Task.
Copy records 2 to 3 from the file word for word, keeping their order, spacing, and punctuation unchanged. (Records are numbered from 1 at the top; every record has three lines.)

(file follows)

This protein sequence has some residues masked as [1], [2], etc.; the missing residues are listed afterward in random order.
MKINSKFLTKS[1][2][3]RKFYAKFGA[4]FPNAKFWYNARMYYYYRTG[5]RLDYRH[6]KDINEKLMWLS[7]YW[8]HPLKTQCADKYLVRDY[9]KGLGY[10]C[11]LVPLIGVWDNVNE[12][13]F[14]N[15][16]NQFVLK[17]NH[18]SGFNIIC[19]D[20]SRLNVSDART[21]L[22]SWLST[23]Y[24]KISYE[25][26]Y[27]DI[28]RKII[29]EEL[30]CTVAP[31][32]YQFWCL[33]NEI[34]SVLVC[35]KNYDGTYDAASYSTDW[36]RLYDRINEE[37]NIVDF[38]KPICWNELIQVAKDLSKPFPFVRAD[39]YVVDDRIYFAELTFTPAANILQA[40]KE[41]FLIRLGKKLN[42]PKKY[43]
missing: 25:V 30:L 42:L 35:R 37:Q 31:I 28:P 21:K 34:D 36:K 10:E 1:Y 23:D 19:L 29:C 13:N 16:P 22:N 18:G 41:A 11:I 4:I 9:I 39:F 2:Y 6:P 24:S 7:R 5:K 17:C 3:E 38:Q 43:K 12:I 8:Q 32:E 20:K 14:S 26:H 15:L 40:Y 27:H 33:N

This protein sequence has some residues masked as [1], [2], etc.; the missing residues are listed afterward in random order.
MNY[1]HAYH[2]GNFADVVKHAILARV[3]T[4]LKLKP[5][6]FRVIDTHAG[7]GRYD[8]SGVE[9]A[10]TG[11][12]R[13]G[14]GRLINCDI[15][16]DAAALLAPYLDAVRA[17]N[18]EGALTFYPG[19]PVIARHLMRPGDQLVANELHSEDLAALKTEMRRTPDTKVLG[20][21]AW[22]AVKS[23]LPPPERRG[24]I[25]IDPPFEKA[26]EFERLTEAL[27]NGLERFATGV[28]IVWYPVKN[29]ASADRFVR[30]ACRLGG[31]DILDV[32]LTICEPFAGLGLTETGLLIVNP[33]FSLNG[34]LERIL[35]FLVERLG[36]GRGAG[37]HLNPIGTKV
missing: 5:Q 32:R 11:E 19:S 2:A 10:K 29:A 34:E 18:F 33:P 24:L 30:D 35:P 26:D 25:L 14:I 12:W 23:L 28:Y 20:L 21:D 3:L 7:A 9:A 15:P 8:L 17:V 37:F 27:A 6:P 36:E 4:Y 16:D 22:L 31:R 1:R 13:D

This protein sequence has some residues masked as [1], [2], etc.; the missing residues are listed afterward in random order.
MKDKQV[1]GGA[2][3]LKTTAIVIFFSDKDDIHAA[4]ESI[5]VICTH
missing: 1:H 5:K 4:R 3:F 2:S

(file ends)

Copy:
This protein sequence has some residues masked as [1], [2], etc.; the missing residues are listed afterward in random order.
MNY[1]HAYH[2]GNFADVVKHAILARV[3]T[4]LKLKP[5][6]FRVIDTHAG[7]GRYD[8]SGVE[9]A[10]TG[11][12]R[13]G[14]GRLINCDI[15][16]DAAALLAPYLDAVRA[17]N[18]EGALTFYPG[19]PVIARHLMRPGDQLVANELHSEDLAALKTEMRRTPDTKVLG[20][21]AW[22]AVKS[23]LPPPERRG[24]I[25]IDPPFEKA[26]EFERLTEAL[27]NGLERFATGV[28]IVWYPVKN[29]ASADRFVR[30]ACRLGG[31]DILDV[32]LTICEPFAGLGLTETGLLIVNP[33]FSLNG[34]LERIL[35]FLVERLG[36]GRGAG[37]HLNPIGTKV
missing: 5:Q 32:R 11:E 19:S 2:A 10:K 29:A 34:E 18:F 33:P 24:L 30:D 35:P 26:D 25:L 14:I 12:W 23:L 28:Y 20:L 21:D 3:L 7:A 9:A 15:P 8:L 17:V 37:F 27:A 6:P 36:E 4:Y 16:D 22:L 31:R 1:R 13:D

This protein sequence has some residues masked as [1], [2], etc.; the missing residues are listed afterward in random order.
MKDKQV[1]GGA[2][3]LKTTAIVIFFSDKDDIHAA[4]ESI[5]VICTH
missing: 1:H 5:K 4:R 3:F 2:S